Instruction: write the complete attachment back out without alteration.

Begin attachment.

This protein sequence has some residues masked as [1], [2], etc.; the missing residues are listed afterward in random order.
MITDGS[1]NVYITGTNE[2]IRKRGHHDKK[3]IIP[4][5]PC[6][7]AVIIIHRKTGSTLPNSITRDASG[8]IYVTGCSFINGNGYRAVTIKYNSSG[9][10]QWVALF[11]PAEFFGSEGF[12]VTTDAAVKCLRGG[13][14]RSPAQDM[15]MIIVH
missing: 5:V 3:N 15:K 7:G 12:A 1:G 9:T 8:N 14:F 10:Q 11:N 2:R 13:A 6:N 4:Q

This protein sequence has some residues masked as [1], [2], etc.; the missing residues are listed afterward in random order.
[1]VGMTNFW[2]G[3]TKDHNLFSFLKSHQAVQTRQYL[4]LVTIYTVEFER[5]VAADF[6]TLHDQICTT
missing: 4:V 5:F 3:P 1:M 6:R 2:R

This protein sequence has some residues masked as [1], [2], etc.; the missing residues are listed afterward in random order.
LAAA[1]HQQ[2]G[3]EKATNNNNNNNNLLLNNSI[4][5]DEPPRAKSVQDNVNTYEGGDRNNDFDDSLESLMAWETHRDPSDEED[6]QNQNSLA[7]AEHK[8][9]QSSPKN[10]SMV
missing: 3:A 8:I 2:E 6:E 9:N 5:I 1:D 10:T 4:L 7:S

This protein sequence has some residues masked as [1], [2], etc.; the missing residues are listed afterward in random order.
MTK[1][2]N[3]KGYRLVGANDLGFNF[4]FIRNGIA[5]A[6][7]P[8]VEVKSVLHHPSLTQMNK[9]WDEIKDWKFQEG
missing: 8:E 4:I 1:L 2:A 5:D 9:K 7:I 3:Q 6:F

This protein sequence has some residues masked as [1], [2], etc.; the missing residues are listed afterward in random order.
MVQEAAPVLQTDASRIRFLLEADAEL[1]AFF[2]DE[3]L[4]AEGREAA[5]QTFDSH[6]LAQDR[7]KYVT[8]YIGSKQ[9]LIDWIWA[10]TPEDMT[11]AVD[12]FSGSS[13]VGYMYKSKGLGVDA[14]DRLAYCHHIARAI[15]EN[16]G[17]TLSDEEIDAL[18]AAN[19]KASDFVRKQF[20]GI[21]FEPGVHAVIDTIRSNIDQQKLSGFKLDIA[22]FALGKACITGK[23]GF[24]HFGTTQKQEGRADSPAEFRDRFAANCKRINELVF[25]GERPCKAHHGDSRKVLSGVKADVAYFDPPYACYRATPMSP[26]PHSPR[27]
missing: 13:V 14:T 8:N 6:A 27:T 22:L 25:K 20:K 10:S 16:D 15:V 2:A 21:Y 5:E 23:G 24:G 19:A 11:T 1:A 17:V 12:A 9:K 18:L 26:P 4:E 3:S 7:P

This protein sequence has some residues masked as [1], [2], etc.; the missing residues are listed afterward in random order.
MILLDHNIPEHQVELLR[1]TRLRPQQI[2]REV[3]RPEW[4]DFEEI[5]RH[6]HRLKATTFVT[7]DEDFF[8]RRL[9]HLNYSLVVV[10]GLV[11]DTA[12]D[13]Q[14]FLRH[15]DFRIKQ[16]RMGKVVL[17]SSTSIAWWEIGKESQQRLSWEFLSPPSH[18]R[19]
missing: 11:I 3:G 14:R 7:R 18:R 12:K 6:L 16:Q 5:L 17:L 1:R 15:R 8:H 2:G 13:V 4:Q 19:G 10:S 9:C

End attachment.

This protein sequence has some residues masked as [1], [2], etc.; the missing residues are listed afterward in random order.
MITDGS[1]NVYITGTNE[2]IRKRGHHDKK[3]IIP[4][5]PC[6][7]AVIIIHRKTGSTLPNSITRDASG[8]IYVTGCSFINGNGYRAVTIKYNSSG[9][10]QWVALF[11]PAEFFGSEGF[12]VTTDAAVKCLRGG[13][14]RSPAQDM[15]MIIVH
missing: 5:V 3:N 15:K 7:G 12:A 1:G 9:T 8:N 14:F 10:Q 11:N 2:R 13:A 6:N 4:Q

This protein sequence has some residues masked as [1], [2], etc.; the missing residues are listed afterward in random order.
[1]VGMTNFW[2]G[3]TKDHNLFSFLKSHQAVQTRQYL[4]LVTIYTVEFER[5]VAADF[6]TLHDQICTT
missing: 4:V 5:F 3:P 1:M 6:R 2:R

This protein sequence has some residues masked as [1], [2], etc.; the missing residues are listed afterward in random order.
LAAA[1]HQQ[2]G[3]EKATNNNNNNNNLLLNNSI[4][5]DEPPRAKSVQDNVNTYEGGDRNNDFDDSLESLMAWETHRDPSDEED[6]QNQNSLA[7]AEHK[8][9]QSSPKN[10]SMV
missing: 3:A 8:I 2:E 6:E 9:N 5:I 1:D 10:T 4:L 7:S

This protein sequence has some residues masked as [1], [2], etc.; the missing residues are listed afterward in random order.
MTK[1][2]N[3]KGYRLVGANDLGFNF[4]FIRNGIA[5]A[6][7]P[8]VEVKSVLHHPSLTQMNK[9]WDEIKDWKFQEG
missing: 8:E 4:I 1:L 2:A 5:D 9:K 7:I 3:Q 6:F

This protein sequence has some residues masked as [1], [2], etc.; the missing residues are listed afterward in random order.
MVQEAAPVLQTDASRIRFLLEADAEL[1]AFF[2]DE[3]L[4]AEGREAA[5]QTFDSH[6]LAQDR[7]KYVT[8]YIGSKQ[9]LIDWIWA[10]TPEDMT[11]AVD[12]FSGSS[13]VGYMYKSKGLGVDA[14]DRLAYCHHIARAI[15]EN[16]G[17]TLSDEEIDAL[18]AAN[19]KASDFVRKQF[20]GI[21]FEPGVHAVIDTIRSNIDQQKLSGFKLDIA[22]FALGKACITGK[23]GF[24]HFGTTQKQEGRADSPAEFRDRFAANCKRINELVF[25]GERPCKAHHGDSRKVLSGVKADVAYFDPPYACYRATPMSP[26]PHSPR[27]
missing: 13:V 14:T 8:N 6:A 27:T 22:L 25:K 20:K 10:S 16:D 15:V 2:A 21:Y 5:E 23:G 24:G 19:A 11:T 1:A 17:V 12:A 9:K 18:L 26:P 4:E 3:S 7:P

This protein sequence has some residues masked as [1], [2], etc.; the missing residues are listed afterward in random order.
MILLDHNIPEHQVELLR[1]TRLRPQQI[2]REV[3]RPEW[4]DFEEI[5]RH[6]HRLKATTFVT[7]DEDFF[8]RRL[9]HLNYSLVVV[10]GLV[11]DTA[12]D[13]Q[14]FLRH[15]DFRIKQ[16]RMGKVVL[17]SSTSIAWWEIGKESQQRLSWEFLSPPSH[18]R[19]
missing: 11:I 3:G 14:R 7:R 18:R 12:K 6:L 16:Q 5:L 17:L 1:R 15:R 8:H 2:G 13:V 4:Q 19:G 10:S 9:C